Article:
Biel also explained why she was drawn to Candy and Betty’s case for Candy. “For 90 percent of their lives, they lived these very normal, suburban lives, and then boom, this crazy thing happens,” she said. “She had to be beloved and likable and nice and kind and someone that you can really get behind, and then after this crazy thing happens, I still want you to weirdly be behind her,” she says. Lynskey added of Betty, “I just felt like I knew her, and parts of me were parts of her.” She continued, “You’re living in this feeling and it can sometimes feel slightly repetitive, but that’s what depression also feels like.”
For her part, Olsen looked back to the women covering magazines in the late ’70s and early ’80s to see who Candy might look up to, per an interview with Vanity Fair. “We tried to understand the type of pressure and perfectionism that could lead her to [the killing],” explains Olsen. “Candy was always trying to create something more for herself.”
She continued: “It’s hard not to think about Hillary Clinton at that moment in time, especially for a woman who had hopes and dreams of being something more than a wife and a mother and a caretaker…. I also thought about Hillary when it came to hairstyle because there’s this [mugshot of Candy with a perm]. But we know people don’t necessarily have perms for two years straight because their hair would fall out. We had to invent some [hair] history leading up to the moment.”
Love & Death is available to stream on HBOMax. Candy is available to stream on Hulu.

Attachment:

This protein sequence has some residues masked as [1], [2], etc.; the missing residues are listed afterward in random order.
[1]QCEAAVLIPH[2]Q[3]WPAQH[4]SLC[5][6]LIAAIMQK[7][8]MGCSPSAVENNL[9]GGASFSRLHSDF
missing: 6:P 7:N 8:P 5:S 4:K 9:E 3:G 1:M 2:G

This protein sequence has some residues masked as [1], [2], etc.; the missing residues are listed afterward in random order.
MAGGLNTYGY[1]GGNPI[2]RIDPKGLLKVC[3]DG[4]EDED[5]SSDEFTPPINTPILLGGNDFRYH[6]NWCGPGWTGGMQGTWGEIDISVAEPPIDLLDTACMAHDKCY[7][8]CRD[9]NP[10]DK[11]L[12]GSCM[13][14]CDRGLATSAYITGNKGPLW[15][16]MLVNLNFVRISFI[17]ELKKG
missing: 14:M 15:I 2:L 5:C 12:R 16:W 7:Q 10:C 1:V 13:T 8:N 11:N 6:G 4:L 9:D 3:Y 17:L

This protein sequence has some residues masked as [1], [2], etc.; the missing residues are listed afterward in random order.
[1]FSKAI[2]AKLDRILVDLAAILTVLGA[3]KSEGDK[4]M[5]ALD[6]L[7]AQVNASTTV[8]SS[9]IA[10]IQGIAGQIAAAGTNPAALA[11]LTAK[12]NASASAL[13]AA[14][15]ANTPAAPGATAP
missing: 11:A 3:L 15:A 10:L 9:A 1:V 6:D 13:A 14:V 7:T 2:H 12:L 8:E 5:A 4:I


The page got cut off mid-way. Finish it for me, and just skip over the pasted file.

For more about Candy Montgomery, read John Bloom and Jim Atkinson’s 2018 book, Evidence of Love: A True Story of Passion and Death in the Suburbs. The true-crime bestseller—which was the basis for Hulu’s Candy series—dives deeper into the case of Betty Gore, a middle school teacher from Wylie, Texas, who was killed by her best friend, Candy Montgomery, on June 13, 1980. “Candy Montgomery and Betty Gore had a lot in common: They sang together in the Methodist church choir, their daughters were best friends, and their husbands had good jobs working for technology companies in the north Dallas suburbs known as Silicon Prairie. But beneath the placid surface of their seemingly perfect lives, both women simmered with unspoken frustrations and unanswered desires,” the publisher’s description reads. The book includes exclusive interviews with Gore and Montgomery’s families, as well as a gripping account of Montgomery’s murder trial. The book is described as a nail-biting story that’s sure to “fascinate true crime aficionados,” according to Kirkus Reviews.